|Based on how you have configured lead scoring, leads will begin accumulating score values based on the information you have gathered about them, as well as the event activity they have taken with your website. Lead scoring is a fantastic tool to help segment and prioritize the leads that land in your sales funnel, but one of the key considerations a business should take into account when using our Lead Scoring system is how long score value should remain static, without decrementing. In order to mitigate this and provide an accurate reflection of the lead's engagement, lead scoring uses lead score decay. This article will provide information on lead score decay.
Half-Life and Decay
When a lead provides certain important information, or takes part in an activity on a website, they will accumulate a lead score based on how you have configured lead scoring. A lead score half-life is the amount of time it will take for our lead's score to be half as valuable as it was on the day of the lead's last interaction. Lead score decay is effectively a half-life, and represents the amount of time it should take for a lead to be half as important as it used to be.
A lead score half-life ensures that leads are categorized appropriately based on their most recent activity history. If the half-life feature is not used, then lead scores will always increment (or remain static), even if the lead has not taken part in an activity in weeks. This can result in incorrect or problematic lead information. Utilizing lead score half-life allows a Sales team to have an accurate snapshot of the hottest leads at any time. The importance of a lead's half-life will vary based on many factors, including industry, target audience, and the buying cycle. Identifying a half-life will likely take contribution from many different teams to get a key understanding of the desired timeframe.
It is important to note that decaying a lead's score does not mean that you are giving up on that lead. Rather, it is allowing for you to use automation to segment leads based on where they are at in the buyer's journey. This allows for you to market to them more effectively.
Setting Lead Score Rates
When configuring lead scoring, take into account an estimated duration of time that, if a lead does not take part in any activity that increments their lead score, then the score value will decrease over such time. To set half-life and decay values, do the following:
Note: To update current leads with new decay and half-life rates, click Save and Rebuild All Lead Scores.
Once you have set your lead score decay time period, all lead event activity will decay based on that timeframe. The decay will be calculated daily across the chosen time period. If the lead takes part in no further event activity during that time period, that the lead's score will have decayed to be half the value of the initial score.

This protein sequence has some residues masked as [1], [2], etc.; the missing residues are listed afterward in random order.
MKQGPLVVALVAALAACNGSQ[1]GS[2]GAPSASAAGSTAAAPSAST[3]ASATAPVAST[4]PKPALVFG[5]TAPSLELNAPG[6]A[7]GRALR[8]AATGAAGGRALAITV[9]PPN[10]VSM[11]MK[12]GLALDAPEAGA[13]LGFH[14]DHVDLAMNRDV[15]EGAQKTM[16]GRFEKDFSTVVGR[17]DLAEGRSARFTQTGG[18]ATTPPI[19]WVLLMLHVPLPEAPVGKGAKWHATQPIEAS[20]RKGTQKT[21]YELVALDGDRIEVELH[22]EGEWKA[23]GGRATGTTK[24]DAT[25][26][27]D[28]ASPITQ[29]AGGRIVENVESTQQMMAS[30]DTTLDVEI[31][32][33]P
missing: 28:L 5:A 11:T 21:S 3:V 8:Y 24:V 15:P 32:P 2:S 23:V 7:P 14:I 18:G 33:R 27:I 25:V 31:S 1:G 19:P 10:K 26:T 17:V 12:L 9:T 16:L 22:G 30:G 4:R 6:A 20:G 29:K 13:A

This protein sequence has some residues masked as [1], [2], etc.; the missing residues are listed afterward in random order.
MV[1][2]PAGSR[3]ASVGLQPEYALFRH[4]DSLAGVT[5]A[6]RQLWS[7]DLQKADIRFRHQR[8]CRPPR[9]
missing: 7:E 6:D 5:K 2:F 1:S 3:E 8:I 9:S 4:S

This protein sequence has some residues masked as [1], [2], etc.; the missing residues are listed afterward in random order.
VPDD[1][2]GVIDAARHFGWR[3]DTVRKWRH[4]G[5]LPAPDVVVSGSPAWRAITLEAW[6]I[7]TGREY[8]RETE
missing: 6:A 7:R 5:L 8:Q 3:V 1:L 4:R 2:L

Lead scores will not decay if a lead:
Lead scores can be incremented by either an event activity a lead takes part in (such as a website visit or a form submission) or information the lead provides (information in fields like First Name, Last Name, or Email). It is important to note that activities will decay over time, while information does not.
To put this into perspective, if a lead submits a form with their name, email, and title, the value of that information will not change. However, the event of the form submission (and associated website visit) will decrease over time. If a lead has not been on a website over the course of a few weeks, that previous event is not as valuable due to the duration that has passed since the form submission or visit.
|If a lead takes part in an event that would increase lead scoring during the decay period, their lead score will grow based on the specific event. For example, if a lead gets a certain amount of points for providing their email address (information) and another amount of points for visiting a website (event activity), their lead score will grow based on the lead score rules you have configured.|
As the lead's score decreases over time, the next event activity a lead takes part in that increases their score will count from the current value, which includes any decay up until that point. For example, if a lead had a score of 100 which decayed down to 60 after the course of a few months, and that lead then took part in an an event that increased the lead score by 20 points, the new lead score would be 80.
Decay activity is event-specific. As an example, consider that a lead took part in Event A on 1 January, which accumulated 80 points. The lead later took part in Event B on 1 February, which accumulated 60 points. Event A would be one month into its decay when the points from Event B are added to the total lead score value. However, this does not reset the lead score decay on Event A. The lead score will continue to decay for the set time period, with Event B's decay beginning on 1 February.